potential' " (Matter of Taylor v Benedict, 136 AD3d 1295, 1295 [4th Dept 2016]), and a court's discretionary determination to impute income " will not be disturbed so long as there is record support for its determination' " (Matter of Muok v Muok, 138 AD3d 1458, 1459 [4th Dept 2016]). Nevertheless, courts may decline to impute income when a parent has a voluntary reduction in income and a legitimate and reasonable basis for such a reduction (see e.g. Matter of Dupree v Dupree, 62 NY2d 1009, 1011-1012 [1984]; Martusewicz v Martusewicz, 217 AD2d 926, 927 [4th Dept 1995], lv denied 88 NY2d 801 [1996]). Indeed, the general rule that "a parent [*2]who voluntarily quits a job will not be deemed without fault in losing such employment . . . should not be inflexibly applied where a parent quits a job for a sufficiently compelling reason" (Matter of Parmenter v Nash, 166 AD3d 1475, 1476 [4th Dept 2018], lv dismissed — NY3d — [May 2, 2019] [emphasis added]).

We thus agree with the father that the court erred when it stated that it was not permitted to reduce the father's child support obligation even if his decision to take a lower-paying job was reasonable. It is well settled that a court's failure to exercise the discretion it possesses is, in itself, an abuse of discretion (see generally Cardinal Chemical Co. v Morton Intl., Inc., 508 US 83, 103 [1993, Scalia and Souter, JJ., concurring]). We need not reverse, however, because "[t]his [C]ourt's discretion to make findings of fact from the record is as broad as that of the trial court" (Franz v Franz, 107 AD2d 1060, 1061 [4th Dept 1985], citing Northern Westchester Professional Park Assoc. v Town of Bedford, 60 NY2d 492, 499 [1983]). In addition, this Court "may substitute a discretionary determination for that of the [Family] Court so long as it sets forth the factors it considered and the reasons for its decision" (Wagner v Wagner, 175 AD2d 391, 392 [3d Dept 1991]).

We thus choose to exercise our discretion and make our own determination to impute to the father a total income of $64,819. The record establishes that for the three years before he left his position in New York, the father earned $66,048, $62,240, and $64,819. The record thus establishes that the father has demonstrated the potential to earn $64,819. Moreover, we conclude that, under the circumstances of this case, we may also consider a portion of the salary of the father's wife as income of the father (see Family Ct Act § 413 [1] [b] [5] [iv]). It was undisputed that the entire reason the father left his higher-paying job in New York was so that his wife could accept a higher-salaried position in North Carolina, which resulted in a net increase in the income of his new family unit. Inasmuch as the father's voluntary decision to leave his lucrative position for a lesser-paying position "unquestionably improved [his overall] financial condition" (Chisholm v Chisholm, 138 AD2d 829, 830 [3d Dept 1988]), we conclude that we may impute some portion of the wife's higher salary to the father (see Matter of Deshotel v Mandile, 151 AD3d 1811, 1812 [4th Dept 2017]; Matter of Emery v Bond, 269 AD2d 832, 832 [4th Dept 2000]; cf. Matter of Weber v Coffey, 230 AD2d 865, 865 [2d Dept 1996]).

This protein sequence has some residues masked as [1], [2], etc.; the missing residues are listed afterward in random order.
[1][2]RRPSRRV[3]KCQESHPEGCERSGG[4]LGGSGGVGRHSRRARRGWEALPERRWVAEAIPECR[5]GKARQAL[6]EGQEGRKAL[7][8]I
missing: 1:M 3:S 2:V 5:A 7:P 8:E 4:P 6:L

We therefore affirm the order insofar as setting the father's income at $64,819 per year for purposes of calculating his child support obligation and direct that the money that was paid into an escrow account during the pendency of this appeal be paid to the mother within 10 days after service of the order of this Court with notice of entry.

Entered: June 7, 2019

Mark W. Bennett

Clerk of the Court